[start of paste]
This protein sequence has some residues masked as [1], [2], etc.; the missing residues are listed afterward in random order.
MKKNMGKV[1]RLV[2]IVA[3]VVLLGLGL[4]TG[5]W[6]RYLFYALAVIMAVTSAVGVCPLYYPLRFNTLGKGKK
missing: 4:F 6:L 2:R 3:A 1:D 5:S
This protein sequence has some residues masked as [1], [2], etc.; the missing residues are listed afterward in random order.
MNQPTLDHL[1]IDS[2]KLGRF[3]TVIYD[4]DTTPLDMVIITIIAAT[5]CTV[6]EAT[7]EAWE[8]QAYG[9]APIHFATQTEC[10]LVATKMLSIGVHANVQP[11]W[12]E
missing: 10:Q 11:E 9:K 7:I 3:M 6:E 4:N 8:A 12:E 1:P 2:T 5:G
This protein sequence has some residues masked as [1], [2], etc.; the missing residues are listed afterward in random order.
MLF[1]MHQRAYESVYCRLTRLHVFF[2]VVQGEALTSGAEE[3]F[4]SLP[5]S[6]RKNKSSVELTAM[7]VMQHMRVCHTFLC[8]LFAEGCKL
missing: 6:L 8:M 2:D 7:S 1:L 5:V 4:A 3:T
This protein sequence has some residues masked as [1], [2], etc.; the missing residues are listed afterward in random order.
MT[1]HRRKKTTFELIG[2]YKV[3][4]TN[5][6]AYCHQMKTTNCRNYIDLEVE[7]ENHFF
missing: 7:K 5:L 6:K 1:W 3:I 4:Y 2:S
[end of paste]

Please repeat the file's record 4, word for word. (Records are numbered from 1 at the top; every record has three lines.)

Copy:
This protein sequence has some residues masked as [1], [2], etc.; the missing residues are listed afterward in random order.
MT[1]HRRKKTTFELIG[2]YKV[3][4]TN[5][6]AYCHQMKTTNCRNYIDLEVE[7]ENHFF
missing: 7:K 5:L 6:K 1:W 3:I 4:Y 2:S